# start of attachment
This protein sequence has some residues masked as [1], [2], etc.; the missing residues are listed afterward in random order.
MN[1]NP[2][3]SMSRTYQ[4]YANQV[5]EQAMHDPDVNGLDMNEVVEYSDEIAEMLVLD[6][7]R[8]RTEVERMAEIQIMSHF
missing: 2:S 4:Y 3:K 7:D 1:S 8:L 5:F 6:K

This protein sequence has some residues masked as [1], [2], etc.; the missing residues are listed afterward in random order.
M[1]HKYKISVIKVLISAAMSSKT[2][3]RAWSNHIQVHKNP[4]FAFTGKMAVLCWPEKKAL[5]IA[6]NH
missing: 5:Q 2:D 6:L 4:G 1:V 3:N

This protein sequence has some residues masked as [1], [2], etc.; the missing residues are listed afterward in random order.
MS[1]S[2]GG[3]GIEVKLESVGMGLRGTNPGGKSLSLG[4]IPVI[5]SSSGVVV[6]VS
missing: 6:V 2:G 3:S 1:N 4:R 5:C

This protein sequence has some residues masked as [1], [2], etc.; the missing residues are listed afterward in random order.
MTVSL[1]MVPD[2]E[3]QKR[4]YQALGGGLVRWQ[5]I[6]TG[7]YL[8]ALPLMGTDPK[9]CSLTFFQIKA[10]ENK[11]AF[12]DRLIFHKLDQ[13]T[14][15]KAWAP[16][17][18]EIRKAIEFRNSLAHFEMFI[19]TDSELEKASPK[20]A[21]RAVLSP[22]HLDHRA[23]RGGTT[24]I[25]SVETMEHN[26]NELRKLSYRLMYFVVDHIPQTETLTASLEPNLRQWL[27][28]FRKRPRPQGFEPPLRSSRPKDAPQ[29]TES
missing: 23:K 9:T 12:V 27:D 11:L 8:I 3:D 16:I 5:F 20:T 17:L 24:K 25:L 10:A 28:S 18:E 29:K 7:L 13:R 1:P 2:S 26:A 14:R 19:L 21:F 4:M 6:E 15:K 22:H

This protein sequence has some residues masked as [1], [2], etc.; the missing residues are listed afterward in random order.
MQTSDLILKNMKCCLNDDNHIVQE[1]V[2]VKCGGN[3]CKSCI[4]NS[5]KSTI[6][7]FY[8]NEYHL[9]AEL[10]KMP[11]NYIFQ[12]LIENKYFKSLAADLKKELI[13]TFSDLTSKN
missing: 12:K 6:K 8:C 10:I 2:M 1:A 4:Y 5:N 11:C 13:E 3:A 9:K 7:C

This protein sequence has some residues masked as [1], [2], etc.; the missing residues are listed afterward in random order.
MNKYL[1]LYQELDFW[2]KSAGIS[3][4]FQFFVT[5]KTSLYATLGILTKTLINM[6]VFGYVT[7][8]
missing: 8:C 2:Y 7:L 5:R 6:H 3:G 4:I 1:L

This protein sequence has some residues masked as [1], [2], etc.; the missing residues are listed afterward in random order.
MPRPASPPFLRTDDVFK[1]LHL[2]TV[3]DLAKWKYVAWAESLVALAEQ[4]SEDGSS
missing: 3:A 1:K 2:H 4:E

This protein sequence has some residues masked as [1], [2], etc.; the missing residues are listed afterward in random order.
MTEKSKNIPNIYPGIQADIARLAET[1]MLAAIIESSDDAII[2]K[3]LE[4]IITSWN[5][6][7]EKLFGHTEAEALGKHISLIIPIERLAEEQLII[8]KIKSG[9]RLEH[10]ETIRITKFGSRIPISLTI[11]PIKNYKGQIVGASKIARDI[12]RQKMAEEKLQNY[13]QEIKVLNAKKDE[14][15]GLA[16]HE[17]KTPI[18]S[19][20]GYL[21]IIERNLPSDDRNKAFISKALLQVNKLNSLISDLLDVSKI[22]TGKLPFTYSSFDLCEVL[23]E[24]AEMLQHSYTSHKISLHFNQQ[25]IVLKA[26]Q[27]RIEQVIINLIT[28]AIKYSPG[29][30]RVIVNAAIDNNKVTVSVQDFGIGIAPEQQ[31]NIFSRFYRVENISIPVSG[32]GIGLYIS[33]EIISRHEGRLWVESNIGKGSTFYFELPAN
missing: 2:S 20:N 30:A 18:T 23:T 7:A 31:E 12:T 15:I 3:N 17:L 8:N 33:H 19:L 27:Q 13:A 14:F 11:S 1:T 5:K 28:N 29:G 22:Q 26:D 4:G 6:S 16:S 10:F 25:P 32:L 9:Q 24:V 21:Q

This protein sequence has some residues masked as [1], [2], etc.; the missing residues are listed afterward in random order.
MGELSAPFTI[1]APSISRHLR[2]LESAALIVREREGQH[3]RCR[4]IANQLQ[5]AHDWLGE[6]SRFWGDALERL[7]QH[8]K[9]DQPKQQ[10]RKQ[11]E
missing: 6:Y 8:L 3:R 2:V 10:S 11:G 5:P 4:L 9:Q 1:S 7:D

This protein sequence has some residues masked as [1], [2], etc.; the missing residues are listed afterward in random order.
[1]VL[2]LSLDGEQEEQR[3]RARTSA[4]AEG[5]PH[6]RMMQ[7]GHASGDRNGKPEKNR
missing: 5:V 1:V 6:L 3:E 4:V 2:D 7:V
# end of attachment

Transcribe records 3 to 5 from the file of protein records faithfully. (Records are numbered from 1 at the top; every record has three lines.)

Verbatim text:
This protein sequence has some residues masked as [1], [2], etc.; the missing residues are listed afterward in random order.
MS[1]S[2]GG[3]GIEVKLESVGMGLRGTNPGGKSLSLG[4]IPVI[5]SSSGVVV[6]VS
missing: 6:V 2:G 3:S 1:N 4:R 5:C

This protein sequence has some residues masked as [1], [2], etc.; the missing residues are listed afterward in random order.
MTVSL[1]MVPD[2]E[3]QKR[4]YQALGGGLVRWQ[5]I[6]TG[7]YL[8]ALPLMGTDPK[9]CSLTFFQIKA[10]ENK[11]AF[12]DRLIFHKLDQ[13]T[14][15]KAWAP[16][17][18]EIRKAIEFRNSLAHFEMFI[19]TDSELEKASPK[20]A[21]RAVLSP[22]HLDHRA[23]RGGTT[24]I[25]SVETMEHN[26]NELRKLSYRLMYFVVDHIPQTETLTASLEPNLRQWL[27][28]FRKRPRPQGFEPPLRSSRPKDAPQ[29]TES
missing: 23:K 9:T 12:V 27:D 11:L 8:I 3:D 16:I 5:F 20:T 17:L 24:K 25:L 10:A 28:S 18:E 29:K 7:L 13:R 1:P 2:S 26:A 14:R 19:L 21:F 4:M 6:E 15:K 22:H

This protein sequence has some residues masked as [1], [2], etc.; the missing residues are listed afterward in random order.
MQTSDLILKNMKCCLNDDNHIVQE[1]V[2]VKCGGN[3]CKSCI[4]NS[5]KSTI[6][7]FY[8]NEYHL[9]AEL[10]KMP[11]NYIFQ[12]LIENKYFKSLAADLKKELI[13]TFSDLTSKN
missing: 12:K 6:K 8:C 10:I 2:M 1:A 4:Y 5:N 11:C 13:E 3:A 9:K 7:C